ONE of the biggest sat nav companies in the world has said it will "look at ways to improve" after after admitting its software will not recognise the Queensferry Crossing until November.

Motorists using a TomTom sat nav and wanting to cross the Forth from the east side of Scotland are being sent on lengthy detours, and being diverted across the Kincardine Bridge.

While recognising that the Forth Bridge is currently closed, it fails to recognise the new crossing opened by the Queen on September 4.



It has meant that instead of going on a 19 mile route from Edinburgh to Dunfermline across the new crossing, motorists are being being sent on a 23 mile detour via the Kincardine Bridge. A Tom Tom source said: "We completely understand customers’ frustrations and are looking at ways to improve this in the future.

"We work with governments to ensure we get notifications of upcoming changes in road networks. As we pride ourselves to deliver real-time maps this new bridge has already been captured in our map update for our B2B [business to business] customers.

"However once an updated map is ready, we need to optimize it for our sat navs as well as split it up in 600 different map products that we offer our end consumers.


The Tom Tom route from Edinburgh to Dunfermline will take you across the Kincardine Brige as it does not recognise the Queensferry Crossing

"Currently this still takes approximately three months. Hence this change will be made available for our sat nav users as part of the quarterly map update end of November. "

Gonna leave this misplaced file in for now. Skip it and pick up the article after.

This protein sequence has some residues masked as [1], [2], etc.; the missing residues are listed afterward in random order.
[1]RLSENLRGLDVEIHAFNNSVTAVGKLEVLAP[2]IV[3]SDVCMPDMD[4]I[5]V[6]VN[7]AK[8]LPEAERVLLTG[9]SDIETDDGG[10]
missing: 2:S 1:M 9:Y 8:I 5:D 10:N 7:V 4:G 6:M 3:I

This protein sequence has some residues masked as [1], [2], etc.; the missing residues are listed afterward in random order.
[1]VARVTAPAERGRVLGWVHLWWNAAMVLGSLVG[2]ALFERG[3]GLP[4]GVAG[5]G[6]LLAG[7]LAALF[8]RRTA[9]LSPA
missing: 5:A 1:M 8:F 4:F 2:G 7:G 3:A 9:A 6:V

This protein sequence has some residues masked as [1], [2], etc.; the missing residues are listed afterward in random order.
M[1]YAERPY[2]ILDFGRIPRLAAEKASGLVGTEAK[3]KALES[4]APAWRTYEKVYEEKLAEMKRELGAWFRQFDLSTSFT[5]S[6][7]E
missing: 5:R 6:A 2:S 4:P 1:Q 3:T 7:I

Asked why Tom Tom is slower than free mobile sat nav apps such as Google Maps and Waze, Tom Tom said: "This goes back to the difference between making maps suitable for sat navs, versus publishing online.

"When a sat nav is updated however, you will not need data connection to be able to navigate. In addition sat navs are easier to operate, and have different features (such as smartphone messages, siri compatibility, hands-free calling) that allow for safe driving.

One motorist said he had updated his sat nav to ensure the crossing was on it, but was "surprised" to see that it was not there and contacted Tom Tom to raise his concern. "Tom Tom is supposed to be the Rolls Royce of sat nav and I was aghast to find that the crossing didn't exist, even though Her Majesty the Queen open the bridge last week. It made no difference to Tom Tom," he said.


The new bridge across the Firth of Forth re-opened to vehicles on Thursday, ahead of the morning rush hour.

It had initially opened to traffic on August 30 but was closed for celebrations between September 1 and 6, with vehicles using the Forth Road Bridge instead.

A 40mph speed limit is in place on the approach roads and over the new crossing.

The Forth Road Bridge remains open to pedestrians and cyclists as work continues to make the final connections to the network.